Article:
Thring, Edward (DNB00)
THRING, EDWARD (1821–1887), schoolmaster, born at Alford in Somerset on 29 Nov. 1821, was fifth child of John Gale Dalton Thring, the rector and squire of Alford, by his wife Sarah, daughter of John Jenkyns, vicar of Evercreech in the same county, and sister of Richard Jenkyns [q. v.], master of Balliol. He was educated first at a local grammar school at Ilminster, and afterwards at Eton, where he became the head of the collegers, and was captain of Montem in 1841 on nearly the last occasion of that famous festival. In the same year he entered King's College, Cambridge, as a scholar. Three years afterwards he gained the Porson prize for Greek iambics, and became a fellow of his college. At that date, and for three centuries before, the King's scholars were allowed to proceed to a degree without examination. Although it was generally understood that Thring was the most distinguished scholar of his year, he objected earnestly to the continuance of this exceptional and time-honoured privilege, and in 1846 and 1848 he, as a fellow, wrote pamphlets strongly advocating its abolition. After much discussion, and with the consent of the provost and fellows, the custom was abandoned in 1851. Thring was ordained in 1846, and became a curate of St. James's parish in the city of Gloucester. Here he manifested a strong interest in the children of the parochial schools, and he afterwards looked back on the experience he thus gained as the best professional training of his life. To the last he preached the doctrine that the most elementary teaching requires the highest teaching skill and power. After a year at Gloucester he spent two years as a private tutor at Great Marlow, two years as curate at Cookham Dean, Berkshire, and six months in travel in Italy. In September 1853 he was elected to the head mastership of Uppingham school.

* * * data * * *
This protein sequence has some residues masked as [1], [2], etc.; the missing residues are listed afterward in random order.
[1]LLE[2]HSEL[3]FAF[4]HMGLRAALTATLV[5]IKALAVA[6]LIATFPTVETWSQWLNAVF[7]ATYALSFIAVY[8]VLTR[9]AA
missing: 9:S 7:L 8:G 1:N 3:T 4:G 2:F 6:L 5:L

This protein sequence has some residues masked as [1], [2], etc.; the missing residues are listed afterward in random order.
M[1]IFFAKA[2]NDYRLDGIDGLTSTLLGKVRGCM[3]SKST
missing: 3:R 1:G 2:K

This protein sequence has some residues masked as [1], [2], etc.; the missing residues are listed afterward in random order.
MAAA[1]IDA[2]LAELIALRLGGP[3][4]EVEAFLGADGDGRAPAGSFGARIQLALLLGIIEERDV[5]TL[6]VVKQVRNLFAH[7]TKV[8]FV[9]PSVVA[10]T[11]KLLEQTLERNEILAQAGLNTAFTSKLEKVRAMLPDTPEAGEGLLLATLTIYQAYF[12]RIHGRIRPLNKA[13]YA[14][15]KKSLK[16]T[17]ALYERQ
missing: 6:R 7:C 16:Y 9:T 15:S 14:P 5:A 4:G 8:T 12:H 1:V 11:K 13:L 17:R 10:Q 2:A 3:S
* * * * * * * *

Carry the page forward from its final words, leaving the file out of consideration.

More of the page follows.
Until the end of his life Thring's name was identified with the history and fortunes of Uppingham, a country grammar school founded by Robert Johnson (1540–1625) [q. v.] in 1584, and endowed with an annual income of about 1,000l. He found it with twenty-five boys and two masters, in mean premises, and with little repute, and in the course of thirty-four years raised it to a foremost position among the public schools in England, with noble buildings, a fine chapel, ample appliances for teaching and recreation, a library, thirty masters, eleven boarding-houses, and upwards of three hundred boys. From the first he dedicated all his best powers to the business of teaching. His chief desire was to study the needs and aptitudes of individual boys, and to give to each work which would interest him and call forth his powers. He thought that most public schools were too large for this purpose, and he restricted the number of boys at Uppingham school to 320, and in each boarding-house to thirty.